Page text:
“Is it halal brother?” – The fallacy of the outward sciences in the absence of the inner

by britishmisk

A few months ago a good friend of mine had the following as his facebook status:

“Live your life by taqwah, not fatwah.” – WORD!

Though it may not seem it from the outside, what he quoted was a very profound statement. Indeed many of the best ahadith of the Prophet (SAWS) are very short, as per his description in the Seerah as having excellence in short speech, and it is a quality that is unfortunately lacking amongst many of the scholars of Islam today.

After this facebook post a couple of ideas were bounced between me, him and another mutual friend in an attempt to try to understand and make benefit out of this statement. What initially came to my mind when I first read this was the profound and vitally important hadith of the Prophet (SAWS):

None among you will attain salvation purely because of his deeds. A man said: O Messenger of Allah, even you? Thereupon he said: No! Not even I, unless Allah wraps me in His Mercy. (Muslim 5036)

No one will enter paradise or gain salvation through his or her deeds. This is a stark contrast to the common Christian idea that all you need to achieve salvation is to ‘be a good person’. If an individual spends their entire life worshiping a stone, but is charitable, kind, well-mannered etc. it is of no consequence. Because he did not acknowledge The One Who created him, enshrouded him in His Mercy, blessed him with his faculties, gifted him with life, gave him the ability to give to charity and be the good person he was, and all other manner of things that cannot be counted.

Muslims living in the west today will be aware of the great importance that our community places on ensuring their food is within the bounds of Islamic law, and this is commendable. Unfortunately many of our people have taken this to be the only real facet of their faith, and end up demeaning Islam, thereby losing the real beauty of our religion, which is to have a personal relationship with one’s own Creator. Most Muslims in Great Britain will always insist on eating halal food, but many will also easily forgo prayers and not make an effort to perform them, even if they are just sitting around at home not doing anything of any real importance. What then becomes the basis of ensuring that one’s own sustenance is how Allah (SWT) wants it to be, when we do not even acknowledge Him as the One who has given us these codes of conduct in the first place.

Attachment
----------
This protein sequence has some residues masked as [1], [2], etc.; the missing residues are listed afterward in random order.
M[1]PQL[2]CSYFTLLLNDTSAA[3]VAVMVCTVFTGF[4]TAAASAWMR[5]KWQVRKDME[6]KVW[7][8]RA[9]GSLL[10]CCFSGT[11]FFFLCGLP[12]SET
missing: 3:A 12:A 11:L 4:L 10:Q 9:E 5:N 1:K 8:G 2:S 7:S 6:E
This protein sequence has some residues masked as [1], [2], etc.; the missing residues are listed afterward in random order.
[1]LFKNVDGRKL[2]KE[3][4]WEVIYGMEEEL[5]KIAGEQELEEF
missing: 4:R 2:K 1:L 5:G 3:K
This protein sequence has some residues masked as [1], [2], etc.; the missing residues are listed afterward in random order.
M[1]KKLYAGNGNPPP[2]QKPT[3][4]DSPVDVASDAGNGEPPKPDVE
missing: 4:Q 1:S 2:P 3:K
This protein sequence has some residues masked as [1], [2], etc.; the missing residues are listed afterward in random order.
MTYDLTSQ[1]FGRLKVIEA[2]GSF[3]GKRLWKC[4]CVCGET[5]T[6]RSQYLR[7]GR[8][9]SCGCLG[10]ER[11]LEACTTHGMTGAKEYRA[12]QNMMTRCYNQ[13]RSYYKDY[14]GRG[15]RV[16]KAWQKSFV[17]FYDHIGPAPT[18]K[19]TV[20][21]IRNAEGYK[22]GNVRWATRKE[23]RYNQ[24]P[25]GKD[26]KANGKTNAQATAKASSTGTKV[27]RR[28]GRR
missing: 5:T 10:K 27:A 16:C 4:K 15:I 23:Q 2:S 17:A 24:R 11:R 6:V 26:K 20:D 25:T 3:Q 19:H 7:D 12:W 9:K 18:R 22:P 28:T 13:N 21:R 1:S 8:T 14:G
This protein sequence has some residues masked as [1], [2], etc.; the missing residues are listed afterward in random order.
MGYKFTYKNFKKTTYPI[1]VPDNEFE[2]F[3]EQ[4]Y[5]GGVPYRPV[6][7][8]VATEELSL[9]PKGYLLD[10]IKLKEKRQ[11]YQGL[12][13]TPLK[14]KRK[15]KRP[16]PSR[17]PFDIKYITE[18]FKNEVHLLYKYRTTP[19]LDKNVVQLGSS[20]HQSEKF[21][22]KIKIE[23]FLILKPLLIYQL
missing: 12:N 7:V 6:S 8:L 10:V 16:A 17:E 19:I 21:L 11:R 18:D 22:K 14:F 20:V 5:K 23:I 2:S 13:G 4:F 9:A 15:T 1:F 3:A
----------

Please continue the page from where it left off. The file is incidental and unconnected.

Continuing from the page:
It should also be mentioned, that just because one prays, it is not an indication of a person’s belief. Prayer, like the divine laws, form part of the outward sciences, and in the absence of an affirmation of one’s heart to accepting Allah (SWT) as the Lord and Creator of all things, all outward sciences become pointless. These actions must also be performed with the intention that they are done for the sake of Allah (SWT) alone, as He is the One Who has commanded them. This is as per the hadith of the Messenger (SAWS): “Actions are by intentions”. The reason why I mention prayer is because it is the one outward action that is always performed with rigour by those of true belief, and one of the first things an individual will run to when they have accepted Islam as their path.